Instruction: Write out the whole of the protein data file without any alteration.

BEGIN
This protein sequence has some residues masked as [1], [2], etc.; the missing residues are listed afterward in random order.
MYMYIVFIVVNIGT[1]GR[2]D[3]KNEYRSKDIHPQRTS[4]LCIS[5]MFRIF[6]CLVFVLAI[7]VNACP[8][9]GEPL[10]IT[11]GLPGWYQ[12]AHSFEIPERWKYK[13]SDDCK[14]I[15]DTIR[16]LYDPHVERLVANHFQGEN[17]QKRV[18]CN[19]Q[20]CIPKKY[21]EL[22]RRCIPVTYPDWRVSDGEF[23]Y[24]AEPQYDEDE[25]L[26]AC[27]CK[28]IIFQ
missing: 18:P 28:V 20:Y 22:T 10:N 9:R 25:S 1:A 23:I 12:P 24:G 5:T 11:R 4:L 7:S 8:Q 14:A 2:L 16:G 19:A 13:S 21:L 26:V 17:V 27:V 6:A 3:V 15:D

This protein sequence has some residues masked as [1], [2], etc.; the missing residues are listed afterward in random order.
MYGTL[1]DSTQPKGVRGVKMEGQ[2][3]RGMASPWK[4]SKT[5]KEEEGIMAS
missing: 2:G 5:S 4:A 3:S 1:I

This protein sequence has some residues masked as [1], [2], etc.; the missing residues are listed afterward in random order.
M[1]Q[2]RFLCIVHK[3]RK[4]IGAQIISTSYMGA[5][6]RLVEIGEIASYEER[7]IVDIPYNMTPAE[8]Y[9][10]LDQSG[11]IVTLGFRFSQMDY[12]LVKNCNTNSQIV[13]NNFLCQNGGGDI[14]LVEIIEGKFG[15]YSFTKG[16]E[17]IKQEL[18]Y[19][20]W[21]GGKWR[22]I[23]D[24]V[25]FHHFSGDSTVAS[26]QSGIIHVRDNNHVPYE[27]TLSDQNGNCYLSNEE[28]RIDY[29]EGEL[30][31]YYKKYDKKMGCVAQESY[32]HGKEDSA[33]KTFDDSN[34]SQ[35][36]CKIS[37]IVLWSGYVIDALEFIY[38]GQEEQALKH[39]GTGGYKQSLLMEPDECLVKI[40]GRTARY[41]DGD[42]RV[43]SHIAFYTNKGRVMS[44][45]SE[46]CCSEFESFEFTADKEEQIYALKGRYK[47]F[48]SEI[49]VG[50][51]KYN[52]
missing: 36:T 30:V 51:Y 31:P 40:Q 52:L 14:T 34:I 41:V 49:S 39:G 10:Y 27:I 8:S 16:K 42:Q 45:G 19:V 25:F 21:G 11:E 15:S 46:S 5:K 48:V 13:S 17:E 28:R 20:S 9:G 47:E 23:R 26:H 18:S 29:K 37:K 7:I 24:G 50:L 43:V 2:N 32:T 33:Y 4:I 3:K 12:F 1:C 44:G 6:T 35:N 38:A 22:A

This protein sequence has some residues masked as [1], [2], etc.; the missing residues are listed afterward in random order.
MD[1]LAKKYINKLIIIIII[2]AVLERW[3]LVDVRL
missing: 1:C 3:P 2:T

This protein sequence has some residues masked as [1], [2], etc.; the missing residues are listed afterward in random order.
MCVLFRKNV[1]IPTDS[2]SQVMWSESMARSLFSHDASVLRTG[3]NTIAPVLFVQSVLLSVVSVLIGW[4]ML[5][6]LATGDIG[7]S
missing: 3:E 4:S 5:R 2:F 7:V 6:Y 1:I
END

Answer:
This protein sequence has some residues masked as [1], [2], etc.; the missing residues are listed afterward in random order.
MYMYIVFIVVNIGT[1]GR[2]D[3]KNEYRSKDIHPQRTS[4]LCIS[5]MFRIF[6]CLVFVLAI[7]VNACP[8][9]GEPL[10]IT[11]GLPGWYQ[12]AHSFEIPERWKYK[13]SDDCK[14]I[15]DTIR[16]LYDPHVERLVANHFQGEN[17]QKRV[18]CN[19]Q[20]CIPKKY[21]EL[22]RRCIPVTYPDWRVSDGEF[23]Y[24]AEPQYDEDE[25]L[26]AC[27]CK[28]IIFQ
missing: 18:P 28:V 20:Y 22:T 10:N 9:R 25:S 1:A 23:I 12:P 24:G 5:T 11:R 4:L 7:S 8:Q 14:A 2:L 16:G 19:A 13:S 21:L 26:V 17:V 27:V 6:A 3:V 15:D

This protein sequence has some residues masked as [1], [2], etc.; the missing residues are listed afterward in random order.
MYGTL[1]DSTQPKGVRGVKMEGQ[2][3]RGMASPWK[4]SKT[5]KEEEGIMAS
missing: 2:G 5:S 4:A 3:S 1:I

This protein sequence has some residues masked as [1], [2], etc.; the missing residues are listed afterward in random order.
M[1]Q[2]RFLCIVHK[3]RK[4]IGAQIISTSYMGA[5][6]RLVEIGEIASYEER[7]IVDIPYNMTPAE[8]Y[9][10]LDQSG[11]IVTLGFRFSQMDY[12]LVKNCNTNSQIV[13]NNFLCQNGGGDI[14]LVEIIEGKFG[15]YSFTKG[16]E[17]IKQEL[18]Y[19][20]W[21]GGKWR[22]I[23]D[24]V[25]FHHFSGDSTVAS[26]QSGIIHVRDNNHVPYE[27]TLSDQNGNCYLSNEE[28]RIDY[29]EGEL[30][31]YYKKYDKKMGCVAQESY[32]HGKEDSA[33]KTFDDSN[34]SQ[35][36]CKIS[37]IVLWSGYVIDALEFIY[38]GQEEQALKH[39]GTGGYKQSLLMEPDECLVKI[40]GRTARY[41]DGD[42]RV[43]SHIAFYTNKGRVMS[44][45]SE[46]CCSEFESFEFTADKEEQIYALKGRYK[47]F[48]SEI[49]VG[50][51]KYN[52]
missing: 36:T 30:V 51:Y 31:P 40:Q 52:L 14:T 34:I 41:V 49:S 39:G 10:Y 27:I 8:S 16:K 42:Q 45:G 19:V 25:F 21:G 11:E 15:S 46:S 5:K 48:V 13:S 17:E 28:R 20:S 9:G 47:E 23:R 26:H 18:S 29:K 37:K 7:I 24:G 50:L 43:V 2:N 32:T 33:Y 4:I 3:K 12:F 1:C 44:G 6:T 35:N 38:A 22:A

This protein sequence has some residues masked as [1], [2], etc.; the missing residues are listed afterward in random order.
MD[1]LAKKYINKLIIIIII[2]AVLERW[3]LVDVRL
missing: 1:C 3:P 2:T

This protein sequence has some residues masked as [1], [2], etc.; the missing residues are listed afterward in random order.
MCVLFRKNV[1]IPTDS[2]SQVMWSESMARSLFSHDASVLRTG[3]NTIAPVLFVQSVLLSVVSVLIGW[4]ML[5][6]LATGDIG[7]S
missing: 3:E 4:S 5:R 2:F 7:V 6:Y 1:I